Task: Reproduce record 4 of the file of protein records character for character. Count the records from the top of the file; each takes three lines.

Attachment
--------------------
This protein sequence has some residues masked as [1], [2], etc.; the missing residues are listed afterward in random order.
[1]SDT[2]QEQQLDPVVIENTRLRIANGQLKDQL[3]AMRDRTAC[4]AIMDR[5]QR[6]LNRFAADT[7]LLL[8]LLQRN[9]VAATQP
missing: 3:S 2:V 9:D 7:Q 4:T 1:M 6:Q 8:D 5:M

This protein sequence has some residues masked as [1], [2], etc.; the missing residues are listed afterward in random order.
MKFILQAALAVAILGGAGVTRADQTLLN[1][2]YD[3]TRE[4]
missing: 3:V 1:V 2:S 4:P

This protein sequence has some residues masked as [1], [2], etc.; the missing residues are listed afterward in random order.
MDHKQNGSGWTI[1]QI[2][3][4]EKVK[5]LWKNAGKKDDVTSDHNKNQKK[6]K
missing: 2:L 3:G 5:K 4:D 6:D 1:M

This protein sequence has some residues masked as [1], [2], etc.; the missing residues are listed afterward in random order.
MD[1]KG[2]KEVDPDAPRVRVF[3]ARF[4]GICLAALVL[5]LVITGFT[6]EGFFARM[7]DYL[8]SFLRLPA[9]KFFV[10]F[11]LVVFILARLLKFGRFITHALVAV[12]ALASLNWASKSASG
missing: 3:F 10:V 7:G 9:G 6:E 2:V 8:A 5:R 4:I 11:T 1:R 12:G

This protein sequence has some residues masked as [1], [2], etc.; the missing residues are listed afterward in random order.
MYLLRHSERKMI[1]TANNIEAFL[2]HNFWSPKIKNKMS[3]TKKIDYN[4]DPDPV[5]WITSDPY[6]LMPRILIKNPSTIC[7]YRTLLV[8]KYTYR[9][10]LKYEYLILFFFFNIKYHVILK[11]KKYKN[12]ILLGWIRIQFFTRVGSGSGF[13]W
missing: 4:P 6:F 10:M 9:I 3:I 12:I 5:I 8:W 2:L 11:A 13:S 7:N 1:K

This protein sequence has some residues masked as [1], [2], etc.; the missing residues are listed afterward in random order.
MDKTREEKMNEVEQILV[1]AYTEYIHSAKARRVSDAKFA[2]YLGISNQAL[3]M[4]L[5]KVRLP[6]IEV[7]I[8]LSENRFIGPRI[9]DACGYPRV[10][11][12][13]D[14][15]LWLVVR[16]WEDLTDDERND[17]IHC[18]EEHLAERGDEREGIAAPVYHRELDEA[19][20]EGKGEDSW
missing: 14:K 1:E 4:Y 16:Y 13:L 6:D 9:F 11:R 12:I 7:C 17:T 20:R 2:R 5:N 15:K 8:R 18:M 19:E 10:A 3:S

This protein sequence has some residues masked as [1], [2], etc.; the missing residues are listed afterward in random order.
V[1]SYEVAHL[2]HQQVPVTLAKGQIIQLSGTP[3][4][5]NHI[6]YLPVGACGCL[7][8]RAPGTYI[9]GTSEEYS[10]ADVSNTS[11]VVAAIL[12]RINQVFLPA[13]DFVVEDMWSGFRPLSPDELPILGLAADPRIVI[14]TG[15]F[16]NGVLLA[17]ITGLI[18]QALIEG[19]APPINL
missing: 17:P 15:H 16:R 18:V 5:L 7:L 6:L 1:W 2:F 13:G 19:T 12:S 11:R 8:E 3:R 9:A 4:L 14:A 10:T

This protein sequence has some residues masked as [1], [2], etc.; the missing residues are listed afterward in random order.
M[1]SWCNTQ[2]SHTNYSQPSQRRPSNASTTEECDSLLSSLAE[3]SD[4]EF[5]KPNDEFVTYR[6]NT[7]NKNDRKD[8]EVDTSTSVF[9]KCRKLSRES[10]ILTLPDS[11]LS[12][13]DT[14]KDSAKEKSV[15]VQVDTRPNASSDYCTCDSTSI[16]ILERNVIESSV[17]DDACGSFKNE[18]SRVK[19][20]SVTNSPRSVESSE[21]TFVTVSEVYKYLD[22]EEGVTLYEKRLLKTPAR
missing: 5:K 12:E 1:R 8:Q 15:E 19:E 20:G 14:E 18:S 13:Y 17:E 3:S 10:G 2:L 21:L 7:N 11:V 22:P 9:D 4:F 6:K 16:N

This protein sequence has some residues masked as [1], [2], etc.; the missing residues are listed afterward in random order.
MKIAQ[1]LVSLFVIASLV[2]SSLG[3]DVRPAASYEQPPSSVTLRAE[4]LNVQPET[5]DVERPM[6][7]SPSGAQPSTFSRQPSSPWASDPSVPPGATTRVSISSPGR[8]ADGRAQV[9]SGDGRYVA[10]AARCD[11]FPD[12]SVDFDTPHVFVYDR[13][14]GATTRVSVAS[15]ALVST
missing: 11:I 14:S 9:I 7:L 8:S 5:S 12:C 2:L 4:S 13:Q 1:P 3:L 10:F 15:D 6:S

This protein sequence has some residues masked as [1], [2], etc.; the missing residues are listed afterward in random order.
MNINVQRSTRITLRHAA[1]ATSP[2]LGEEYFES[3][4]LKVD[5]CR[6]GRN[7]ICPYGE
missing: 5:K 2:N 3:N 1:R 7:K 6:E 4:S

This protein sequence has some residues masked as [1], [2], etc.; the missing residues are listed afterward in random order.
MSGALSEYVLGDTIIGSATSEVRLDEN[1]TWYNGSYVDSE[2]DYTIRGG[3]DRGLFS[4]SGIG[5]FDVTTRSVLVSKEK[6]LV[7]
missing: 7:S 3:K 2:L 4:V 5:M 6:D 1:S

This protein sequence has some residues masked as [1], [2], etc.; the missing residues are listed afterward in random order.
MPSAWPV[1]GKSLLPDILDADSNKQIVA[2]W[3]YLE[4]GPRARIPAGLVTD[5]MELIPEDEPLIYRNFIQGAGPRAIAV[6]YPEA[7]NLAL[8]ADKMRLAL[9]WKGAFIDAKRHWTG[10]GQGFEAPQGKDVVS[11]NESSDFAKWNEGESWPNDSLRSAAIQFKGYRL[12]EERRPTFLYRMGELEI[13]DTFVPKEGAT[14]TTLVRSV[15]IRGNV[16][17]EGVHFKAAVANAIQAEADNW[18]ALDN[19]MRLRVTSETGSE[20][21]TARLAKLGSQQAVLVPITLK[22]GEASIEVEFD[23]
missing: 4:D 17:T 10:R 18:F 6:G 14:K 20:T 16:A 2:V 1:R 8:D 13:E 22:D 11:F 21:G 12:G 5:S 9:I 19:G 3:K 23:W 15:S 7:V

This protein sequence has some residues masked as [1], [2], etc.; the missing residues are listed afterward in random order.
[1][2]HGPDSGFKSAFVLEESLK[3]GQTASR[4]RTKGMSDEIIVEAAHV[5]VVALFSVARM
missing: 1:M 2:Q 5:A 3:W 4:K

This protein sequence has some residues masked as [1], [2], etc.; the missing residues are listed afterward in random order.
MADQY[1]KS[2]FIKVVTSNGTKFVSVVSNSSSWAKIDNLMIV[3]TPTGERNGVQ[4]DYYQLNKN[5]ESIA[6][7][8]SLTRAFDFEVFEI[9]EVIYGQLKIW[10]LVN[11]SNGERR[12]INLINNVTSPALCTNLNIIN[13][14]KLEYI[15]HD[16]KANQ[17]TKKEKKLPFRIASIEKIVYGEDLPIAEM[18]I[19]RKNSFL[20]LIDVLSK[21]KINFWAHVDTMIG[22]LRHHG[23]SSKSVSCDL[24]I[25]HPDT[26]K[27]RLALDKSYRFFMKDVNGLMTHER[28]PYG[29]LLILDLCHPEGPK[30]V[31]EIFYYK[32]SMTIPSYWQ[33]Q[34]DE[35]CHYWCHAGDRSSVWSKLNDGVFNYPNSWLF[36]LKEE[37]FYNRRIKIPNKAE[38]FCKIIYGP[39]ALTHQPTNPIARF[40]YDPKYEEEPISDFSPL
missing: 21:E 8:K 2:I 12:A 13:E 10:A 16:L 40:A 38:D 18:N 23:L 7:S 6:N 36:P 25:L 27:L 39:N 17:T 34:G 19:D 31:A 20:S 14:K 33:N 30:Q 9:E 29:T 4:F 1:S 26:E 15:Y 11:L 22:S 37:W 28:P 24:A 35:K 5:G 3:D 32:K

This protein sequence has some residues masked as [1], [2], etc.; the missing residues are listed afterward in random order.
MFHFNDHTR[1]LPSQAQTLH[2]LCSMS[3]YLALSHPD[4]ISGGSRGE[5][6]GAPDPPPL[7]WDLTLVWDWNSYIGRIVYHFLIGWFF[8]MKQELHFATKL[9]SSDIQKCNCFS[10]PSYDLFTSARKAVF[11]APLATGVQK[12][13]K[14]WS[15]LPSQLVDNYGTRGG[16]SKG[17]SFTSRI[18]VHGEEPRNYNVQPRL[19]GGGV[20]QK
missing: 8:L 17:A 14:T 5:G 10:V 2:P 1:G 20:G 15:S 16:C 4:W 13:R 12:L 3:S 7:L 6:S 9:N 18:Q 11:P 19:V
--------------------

This protein sequence has some residues masked as [1], [2], etc.; the missing residues are listed afterward in random order.
MD[1]KG[2]KEVDPDAPRVRVF[3]ARF[4]GICLAALVL[5]LVITGFT[6]EGFFARM[7]DYL[8]SFLRLPA[9]KFFV[10]F[11]LVVFILARLLKFGRFITHALVAV[12]ALASLNWASKSASG
missing: 3:F 10:V 7:G 9:G 6:E 2:V 8:A 5:R 4:I 11:T 1:R 12:G